It’s not often I hear a band with the kind of vision of Sleep Machine. It’s early Pink Floyd meets Tchaikovsky in the 21st century.
In addition to composing music for film and video games, Eddie Marianukroh is the guitarist, arranger and programmer for Sleep Machine. He’s joined by Oren Kadosh (vocals), Jesse Starr (bass), and Jon Fishman (drums). The members grew up and went to school together in Dallas, Texas. They eventually migrated to New York City and now live in East Harlem – with the exception of Fishman, who still lives in Dallas.
Eddie provided an interesting description of the band:
We are currently a group of musicians that grew up together and are now collaborating together to mesh all the wacky sounds that we hear in our head into one cohesive piece so that other people may listen to our madness.
Wacky madness? I guess that depends on one’s perspective. Certainly by mainstream standards, Sleep Machine is playing outside the box – not that there’s anything wrong with that. In this case, it turns out be everything that’s right.
Their first release is The Mindloss EP. On the first listen, it sounded to me like the album was put together as a suite, or a symphony in four movements. I asked Eddie about that:
The EP is meant to be taken as a whole, with the form partly inspired by Tchaikovsky’s Symphony No. 6, “Pathétique”. The seamless transition from “Paranoia” to “I, The Enigma (A Familiar Stranger),” to a climax that is “Parabola for the Man” followed by the moment of death that is “Requiem Sans Merci” (inspired by John Keat’s poem, “La Belle Dame Sans Merci”) is to be listened to as if you were reading a story or watching a film.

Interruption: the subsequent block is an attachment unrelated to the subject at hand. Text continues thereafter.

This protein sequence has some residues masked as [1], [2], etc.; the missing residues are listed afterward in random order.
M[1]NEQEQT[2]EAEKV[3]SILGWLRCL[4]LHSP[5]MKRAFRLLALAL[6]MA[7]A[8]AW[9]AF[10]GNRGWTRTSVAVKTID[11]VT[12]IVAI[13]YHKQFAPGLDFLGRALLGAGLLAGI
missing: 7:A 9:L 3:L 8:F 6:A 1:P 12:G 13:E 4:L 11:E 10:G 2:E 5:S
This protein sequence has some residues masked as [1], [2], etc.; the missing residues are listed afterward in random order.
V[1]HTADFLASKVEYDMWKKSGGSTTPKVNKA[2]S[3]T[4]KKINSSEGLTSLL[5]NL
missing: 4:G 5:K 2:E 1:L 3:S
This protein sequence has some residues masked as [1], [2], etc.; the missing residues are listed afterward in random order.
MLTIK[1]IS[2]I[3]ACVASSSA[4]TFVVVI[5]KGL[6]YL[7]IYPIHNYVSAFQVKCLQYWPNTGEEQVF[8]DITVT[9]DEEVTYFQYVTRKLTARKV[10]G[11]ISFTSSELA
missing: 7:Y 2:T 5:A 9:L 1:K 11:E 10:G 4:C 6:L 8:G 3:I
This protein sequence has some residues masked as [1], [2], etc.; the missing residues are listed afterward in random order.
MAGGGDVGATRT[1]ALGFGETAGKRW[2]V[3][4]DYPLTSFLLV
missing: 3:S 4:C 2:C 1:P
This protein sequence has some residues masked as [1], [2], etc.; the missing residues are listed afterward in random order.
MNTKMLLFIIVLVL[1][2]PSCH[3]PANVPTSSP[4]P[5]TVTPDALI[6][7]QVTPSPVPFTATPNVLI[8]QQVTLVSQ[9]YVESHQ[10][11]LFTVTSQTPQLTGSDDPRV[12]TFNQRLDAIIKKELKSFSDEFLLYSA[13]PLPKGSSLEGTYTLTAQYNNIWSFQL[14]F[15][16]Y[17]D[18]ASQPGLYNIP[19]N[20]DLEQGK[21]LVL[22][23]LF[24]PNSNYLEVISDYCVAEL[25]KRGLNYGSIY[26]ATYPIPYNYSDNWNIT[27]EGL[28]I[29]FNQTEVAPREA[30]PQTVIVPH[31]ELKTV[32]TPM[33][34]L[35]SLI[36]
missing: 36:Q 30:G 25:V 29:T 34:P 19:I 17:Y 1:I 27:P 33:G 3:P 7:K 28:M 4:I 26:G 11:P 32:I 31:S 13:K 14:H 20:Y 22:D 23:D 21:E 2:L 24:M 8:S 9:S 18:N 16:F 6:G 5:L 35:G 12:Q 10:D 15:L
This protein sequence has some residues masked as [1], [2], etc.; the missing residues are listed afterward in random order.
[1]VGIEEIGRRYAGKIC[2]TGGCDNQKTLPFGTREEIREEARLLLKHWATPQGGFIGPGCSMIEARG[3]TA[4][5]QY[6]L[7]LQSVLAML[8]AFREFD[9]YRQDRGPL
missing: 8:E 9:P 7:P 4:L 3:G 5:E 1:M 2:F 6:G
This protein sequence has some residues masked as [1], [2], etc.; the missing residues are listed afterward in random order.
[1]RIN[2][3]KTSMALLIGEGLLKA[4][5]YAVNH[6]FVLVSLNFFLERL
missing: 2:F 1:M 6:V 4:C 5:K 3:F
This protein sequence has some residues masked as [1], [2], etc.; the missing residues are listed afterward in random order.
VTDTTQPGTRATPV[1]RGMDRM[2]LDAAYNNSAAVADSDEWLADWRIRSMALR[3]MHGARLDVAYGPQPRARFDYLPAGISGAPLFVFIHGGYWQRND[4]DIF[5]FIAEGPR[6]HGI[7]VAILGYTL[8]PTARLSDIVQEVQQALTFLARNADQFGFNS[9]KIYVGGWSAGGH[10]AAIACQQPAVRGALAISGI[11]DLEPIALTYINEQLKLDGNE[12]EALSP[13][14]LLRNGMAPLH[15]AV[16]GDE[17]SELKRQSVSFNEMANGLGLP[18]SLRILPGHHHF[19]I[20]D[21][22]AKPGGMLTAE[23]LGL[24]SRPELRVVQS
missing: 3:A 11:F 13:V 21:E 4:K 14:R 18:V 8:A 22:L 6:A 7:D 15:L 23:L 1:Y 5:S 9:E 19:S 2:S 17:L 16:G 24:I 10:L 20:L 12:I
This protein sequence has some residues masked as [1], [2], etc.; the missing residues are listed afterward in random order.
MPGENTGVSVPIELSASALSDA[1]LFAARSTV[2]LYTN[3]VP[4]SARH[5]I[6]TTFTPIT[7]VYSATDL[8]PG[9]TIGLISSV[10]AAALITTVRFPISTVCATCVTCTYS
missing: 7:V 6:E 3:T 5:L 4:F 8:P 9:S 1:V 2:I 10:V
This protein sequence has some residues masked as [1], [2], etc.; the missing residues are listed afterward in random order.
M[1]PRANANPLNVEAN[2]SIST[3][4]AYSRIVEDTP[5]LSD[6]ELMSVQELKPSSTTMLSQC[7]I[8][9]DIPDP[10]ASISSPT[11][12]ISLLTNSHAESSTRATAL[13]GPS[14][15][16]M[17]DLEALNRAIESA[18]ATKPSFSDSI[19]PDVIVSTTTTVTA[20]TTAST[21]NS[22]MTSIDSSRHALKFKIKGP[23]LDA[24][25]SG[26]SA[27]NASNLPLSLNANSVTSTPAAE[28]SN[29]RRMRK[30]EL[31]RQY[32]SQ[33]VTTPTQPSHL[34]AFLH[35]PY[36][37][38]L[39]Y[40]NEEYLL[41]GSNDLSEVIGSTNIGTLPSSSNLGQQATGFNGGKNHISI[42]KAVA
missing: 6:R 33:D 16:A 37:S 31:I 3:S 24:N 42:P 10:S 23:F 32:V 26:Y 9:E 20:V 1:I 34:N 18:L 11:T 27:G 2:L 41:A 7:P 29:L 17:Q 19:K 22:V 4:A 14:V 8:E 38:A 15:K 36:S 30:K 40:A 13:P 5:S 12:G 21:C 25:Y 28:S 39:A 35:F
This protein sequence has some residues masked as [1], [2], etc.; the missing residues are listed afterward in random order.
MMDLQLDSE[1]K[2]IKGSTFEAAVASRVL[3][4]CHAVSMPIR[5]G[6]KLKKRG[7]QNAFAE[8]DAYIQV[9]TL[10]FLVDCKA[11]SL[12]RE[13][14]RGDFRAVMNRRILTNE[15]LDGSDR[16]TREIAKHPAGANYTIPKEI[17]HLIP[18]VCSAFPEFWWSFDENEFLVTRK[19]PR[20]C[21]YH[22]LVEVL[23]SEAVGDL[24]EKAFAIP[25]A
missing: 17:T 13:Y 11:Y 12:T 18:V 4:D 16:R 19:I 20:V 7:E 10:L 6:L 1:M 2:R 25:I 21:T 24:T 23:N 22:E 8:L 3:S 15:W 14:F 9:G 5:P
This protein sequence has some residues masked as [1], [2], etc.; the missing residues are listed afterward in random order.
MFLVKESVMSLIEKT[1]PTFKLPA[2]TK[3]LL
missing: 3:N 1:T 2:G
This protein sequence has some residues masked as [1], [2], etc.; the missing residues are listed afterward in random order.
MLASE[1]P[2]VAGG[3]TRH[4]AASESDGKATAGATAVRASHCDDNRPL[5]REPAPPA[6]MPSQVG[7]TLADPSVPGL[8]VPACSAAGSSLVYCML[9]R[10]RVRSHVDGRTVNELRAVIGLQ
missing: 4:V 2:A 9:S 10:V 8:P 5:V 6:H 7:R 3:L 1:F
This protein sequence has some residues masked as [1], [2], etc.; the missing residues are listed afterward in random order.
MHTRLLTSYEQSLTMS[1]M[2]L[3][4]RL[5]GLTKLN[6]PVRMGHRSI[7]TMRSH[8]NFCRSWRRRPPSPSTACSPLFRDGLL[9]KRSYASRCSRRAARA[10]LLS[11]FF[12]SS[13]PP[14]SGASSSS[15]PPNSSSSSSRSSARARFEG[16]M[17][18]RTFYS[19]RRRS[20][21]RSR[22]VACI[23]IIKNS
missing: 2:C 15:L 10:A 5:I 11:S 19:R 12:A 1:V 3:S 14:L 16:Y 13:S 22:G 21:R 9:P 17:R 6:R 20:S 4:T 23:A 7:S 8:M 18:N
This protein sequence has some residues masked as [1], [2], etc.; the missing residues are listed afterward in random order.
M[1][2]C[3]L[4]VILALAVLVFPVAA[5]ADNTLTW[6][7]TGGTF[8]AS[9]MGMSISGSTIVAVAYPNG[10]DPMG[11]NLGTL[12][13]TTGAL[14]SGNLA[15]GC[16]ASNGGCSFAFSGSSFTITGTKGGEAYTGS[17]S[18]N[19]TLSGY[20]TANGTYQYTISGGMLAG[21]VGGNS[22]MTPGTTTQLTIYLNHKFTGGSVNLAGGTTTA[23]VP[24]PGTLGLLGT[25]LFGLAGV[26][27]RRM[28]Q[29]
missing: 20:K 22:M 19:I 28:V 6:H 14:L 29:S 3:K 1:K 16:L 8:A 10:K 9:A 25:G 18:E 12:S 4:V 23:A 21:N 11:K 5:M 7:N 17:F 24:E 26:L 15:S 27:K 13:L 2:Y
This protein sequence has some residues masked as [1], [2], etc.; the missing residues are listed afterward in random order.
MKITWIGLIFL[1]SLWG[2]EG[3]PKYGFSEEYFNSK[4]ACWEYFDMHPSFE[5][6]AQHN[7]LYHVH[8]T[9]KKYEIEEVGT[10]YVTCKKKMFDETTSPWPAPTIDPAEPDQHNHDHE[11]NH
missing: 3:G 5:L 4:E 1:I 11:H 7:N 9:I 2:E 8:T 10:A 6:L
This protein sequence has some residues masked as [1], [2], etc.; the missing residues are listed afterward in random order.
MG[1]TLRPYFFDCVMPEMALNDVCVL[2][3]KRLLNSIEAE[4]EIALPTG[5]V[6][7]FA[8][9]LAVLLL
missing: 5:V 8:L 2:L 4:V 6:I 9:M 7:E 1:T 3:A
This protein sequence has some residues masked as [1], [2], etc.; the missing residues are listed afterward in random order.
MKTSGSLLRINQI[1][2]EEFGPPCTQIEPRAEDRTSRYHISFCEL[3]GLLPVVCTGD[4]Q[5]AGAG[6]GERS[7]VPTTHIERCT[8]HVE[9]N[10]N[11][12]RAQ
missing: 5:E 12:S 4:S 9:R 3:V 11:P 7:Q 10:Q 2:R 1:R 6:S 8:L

The flow is quite apparent. It begins with the aptly-named Paranoia, which moves through a maelstrom of psychic instability before settling into an uneasy dream-like calm. That segues into I, The Enigma, and from here to the end it’s a swirl of sound that alternately ebbs and flows or rattles the senses.
Eddie also talked about the concept of the album:
“The feeling of having had and lost some infinite thing tempered by the fact that you are still experiencing this ambiguity with the people you care for (and with people that hopefully care about you). Through this, are these people you are with feeling the same feelings as you?”
The music is meticulously produced, bringing out the many nuances of the recording. As pointed out, this EP needs to be heard as a whole so I suggest going over to Soundcloud to soak it all in.
Can I guarantee you’ll like it? Let’s just say that if you open your mind, your ears will undoubtedly follow.